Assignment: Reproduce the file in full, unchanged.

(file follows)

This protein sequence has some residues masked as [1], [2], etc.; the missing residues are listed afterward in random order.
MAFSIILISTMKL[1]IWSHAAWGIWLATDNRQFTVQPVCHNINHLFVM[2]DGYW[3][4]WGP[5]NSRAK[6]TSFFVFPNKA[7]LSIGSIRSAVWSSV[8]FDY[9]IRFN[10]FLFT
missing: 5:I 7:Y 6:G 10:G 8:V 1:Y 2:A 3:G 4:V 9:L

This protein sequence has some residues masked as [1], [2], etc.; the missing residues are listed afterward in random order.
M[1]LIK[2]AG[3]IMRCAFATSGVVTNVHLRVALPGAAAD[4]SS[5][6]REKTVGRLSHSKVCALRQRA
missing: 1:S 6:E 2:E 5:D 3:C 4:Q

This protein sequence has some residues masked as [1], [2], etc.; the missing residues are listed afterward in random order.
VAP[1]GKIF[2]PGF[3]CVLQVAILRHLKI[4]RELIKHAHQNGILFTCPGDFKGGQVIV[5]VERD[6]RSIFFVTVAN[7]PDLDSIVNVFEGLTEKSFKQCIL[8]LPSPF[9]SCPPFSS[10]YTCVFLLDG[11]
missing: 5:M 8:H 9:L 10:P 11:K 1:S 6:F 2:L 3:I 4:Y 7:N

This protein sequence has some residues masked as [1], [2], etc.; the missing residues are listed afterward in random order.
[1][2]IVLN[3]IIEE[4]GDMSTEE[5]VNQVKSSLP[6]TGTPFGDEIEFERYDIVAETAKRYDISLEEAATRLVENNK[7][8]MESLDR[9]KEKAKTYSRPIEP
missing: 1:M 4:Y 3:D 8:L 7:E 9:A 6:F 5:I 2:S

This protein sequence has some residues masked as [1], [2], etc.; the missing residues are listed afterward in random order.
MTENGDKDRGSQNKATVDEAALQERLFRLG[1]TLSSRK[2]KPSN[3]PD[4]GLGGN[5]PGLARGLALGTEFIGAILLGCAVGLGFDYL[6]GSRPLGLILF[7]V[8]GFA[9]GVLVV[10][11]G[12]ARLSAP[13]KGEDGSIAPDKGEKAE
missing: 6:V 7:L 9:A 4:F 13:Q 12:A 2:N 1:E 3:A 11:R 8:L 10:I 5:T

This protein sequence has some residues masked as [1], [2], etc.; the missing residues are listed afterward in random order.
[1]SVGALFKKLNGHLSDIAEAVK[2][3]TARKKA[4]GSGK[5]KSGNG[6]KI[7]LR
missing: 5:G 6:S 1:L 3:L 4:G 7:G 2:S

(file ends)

This protein sequence has some residues masked as [1], [2], etc.; the missing residues are listed afterward in random order.
MAFSIILISTMKL[1]IWSHAAWGIWLATDNRQFTVQPVCHNINHLFVM[2]DGYW[3][4]WGP[5]NSRAK[6]TSFFVFPNKA[7]LSIGSIRSAVWSSV[8]FDY[9]IRFN[10]FLFT
missing: 5:I 7:Y 6:G 10:G 8:V 1:Y 2:A 3:G 4:V 9:L

This protein sequence has some residues masked as [1], [2], etc.; the missing residues are listed afterward in random order.
M[1]LIK[2]AG[3]IMRCAFATSGVVTNVHLRVALPGAAAD[4]SS[5][6]REKTVGRLSHSKVCALRQRA
missing: 1:S 6:E 2:E 5:D 3:C 4:Q

This protein sequence has some residues masked as [1], [2], etc.; the missing residues are listed afterward in random order.
VAP[1]GKIF[2]PGF[3]CVLQVAILRHLKI[4]RELIKHAHQNGILFTCPGDFKGGQVIV[5]VERD[6]RSIFFVTVAN[7]PDLDSIVNVFEGLTEKSFKQCIL[8]LPSPF[9]SCPPFSS[10]YTCVFLLDG[11]
missing: 5:M 8:H 9:L 10:P 11:K 1:S 6:F 2:L 3:I 4:Y 7:N

This protein sequence has some residues masked as [1], [2], etc.; the missing residues are listed afterward in random order.
[1][2]IVLN[3]IIEE[4]GDMSTEE[5]VNQVKSSLP[6]TGTPFGDEIEFERYDIVAETAKRYDISLEEAATRLVENNK[7][8]MESLDR[9]KEKAKTYSRPIEP
missing: 1:M 4:Y 3:D 8:L 7:E 9:A 6:F 5:I 2:S

This protein sequence has some residues masked as [1], [2], etc.; the missing residues are listed afterward in random order.
MTENGDKDRGSQNKATVDEAALQERLFRLG[1]TLSSRK[2]KPSN[3]PD[4]GLGGN[5]PGLARGLALGTEFIGAILLGCAVGLGFDYL[6]GSRPLGLILF[7]V[8]GFA[9]GVLVV[10][11]G[12]ARLSAP[13]KGEDGSIAPDKGEKAE
missing: 6:V 7:L 9:A 4:F 13:Q 12:A 2:N 1:E 3:A 11:R 8:L 10:I 5:T

This protein sequence has some residues masked as [1], [2], etc.; the missing residues are listed afterward in random order.
[1]SVGALFKKLNGHLSDIAEAVK[2][3]TARKKA[4]GSGK[5]KSGNG[6]KI[7]LR
missing: 5:G 6:S 1:L 3:L 4:G 7:G 2:S